Friday, June 13, 2008

Sleep and the Athlete

Sleep is an essential factor in obtaining good health. Through sleep, the body restores itself—the muscles recover from a day’s work and the other organs rejuvenate themselves. It plays an essential role in maintaining the physical, mental, and emotional health of an individual. Sleep is also essential in maintaining and improving the athletic performance of physically active individuals. Athletes and health buffs, among others, all need ample amounts of sleep to attain their peak level of performance.

A lack of sleep may have an adverse effect on one’s athletic performance and overall health. Studies show that about 30 to 36 hours without sleep may decrease an athlete’s time before reaching the point of exhaustion. A consistent lack of sleep may also impair cardiovascular performance by an average of 11 percent. An athlete who needs eight hours of sleep but only gets six will accumulate a large amount of sleep debt in 15 days, enough to hamper cardiovascular and athletic performance.

Lack of sleep may also lessen the ability to gain peak power while training, exercising, or engaging in other strenuous physical activities. For example, sprinting, and accelerating up hills may become a little difficult because sleep deprivation can lower maximum heart rate. It is also clear that a lack of sleep may hamper coordination and efficiency during exercise. In addition to these health effects, lack of sleep may also cause the body’s temperature to rise faster during exercise. This may increase the risk of exhaustion, among other health complications.

Because of the importance of sleep in terms of sports or athletic performance, it is important to give importance to one’s sleeping patterns. Changing one’s schedule for more than two or adding an hour or a couple of hours to one’s sleep on weekends may disrupt the body’s biological clock. Individuals who want to improve or enhance their athletic performance are advised to give importance to sleep and not just on their training.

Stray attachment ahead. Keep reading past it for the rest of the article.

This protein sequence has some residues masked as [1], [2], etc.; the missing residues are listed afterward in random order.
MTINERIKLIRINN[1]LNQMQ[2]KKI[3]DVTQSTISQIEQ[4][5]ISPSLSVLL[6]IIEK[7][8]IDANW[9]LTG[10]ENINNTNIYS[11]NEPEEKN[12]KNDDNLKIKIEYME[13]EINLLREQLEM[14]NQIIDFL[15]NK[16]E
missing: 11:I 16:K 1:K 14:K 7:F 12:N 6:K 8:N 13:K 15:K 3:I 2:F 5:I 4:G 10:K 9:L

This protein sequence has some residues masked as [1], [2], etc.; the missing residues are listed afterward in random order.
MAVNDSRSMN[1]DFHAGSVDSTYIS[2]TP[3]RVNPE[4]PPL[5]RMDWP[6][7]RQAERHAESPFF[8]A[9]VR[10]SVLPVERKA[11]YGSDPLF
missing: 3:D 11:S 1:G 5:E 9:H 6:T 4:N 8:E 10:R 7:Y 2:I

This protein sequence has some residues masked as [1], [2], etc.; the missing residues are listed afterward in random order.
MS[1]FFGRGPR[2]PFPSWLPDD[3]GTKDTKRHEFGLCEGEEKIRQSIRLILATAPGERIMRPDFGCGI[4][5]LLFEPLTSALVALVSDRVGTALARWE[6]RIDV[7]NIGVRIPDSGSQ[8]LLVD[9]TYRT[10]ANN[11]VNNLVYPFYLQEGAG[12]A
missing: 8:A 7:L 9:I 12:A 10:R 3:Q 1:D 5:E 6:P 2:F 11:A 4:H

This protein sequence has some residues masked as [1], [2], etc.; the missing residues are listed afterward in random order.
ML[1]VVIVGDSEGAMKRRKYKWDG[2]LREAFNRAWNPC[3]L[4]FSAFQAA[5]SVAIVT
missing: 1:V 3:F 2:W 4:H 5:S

The following are some of the guidelines that are recommended by health professionals to individuals who experience sleep difficulties:
  • Make sleep a part of your regular training regimen.
  • Extend nightly sleep for several weeks to reduce your sleep debt before competition.
  • Maintain a low sleep debt by obtaining a sufficient amount of nightly sleep (seven to eight hours for adults, nine or more hours for teens and young adults).
  • Keep a regular sleep-wake schedule, going to bed and waking up at the same times every day.
  • Take brief naps to obtain additional sleep during the day, especially if drowsy.
Individuals who experience chronic sleep deprivation may use medications that may help them improve their sleep patterns. There are a number of medications that are out in the market that are specifically designed to improve one’s sleep. However, these drugs should never be taken without the approval of doctors because of the side effects that they may bring. Some may hamper one’s athletic performance, rather than improve it. A clear understanding of sleep is essential in helping individuals achieve their health goals. These individuals are encouraged to have clear and effective communication with their doctors to achieve their goals.

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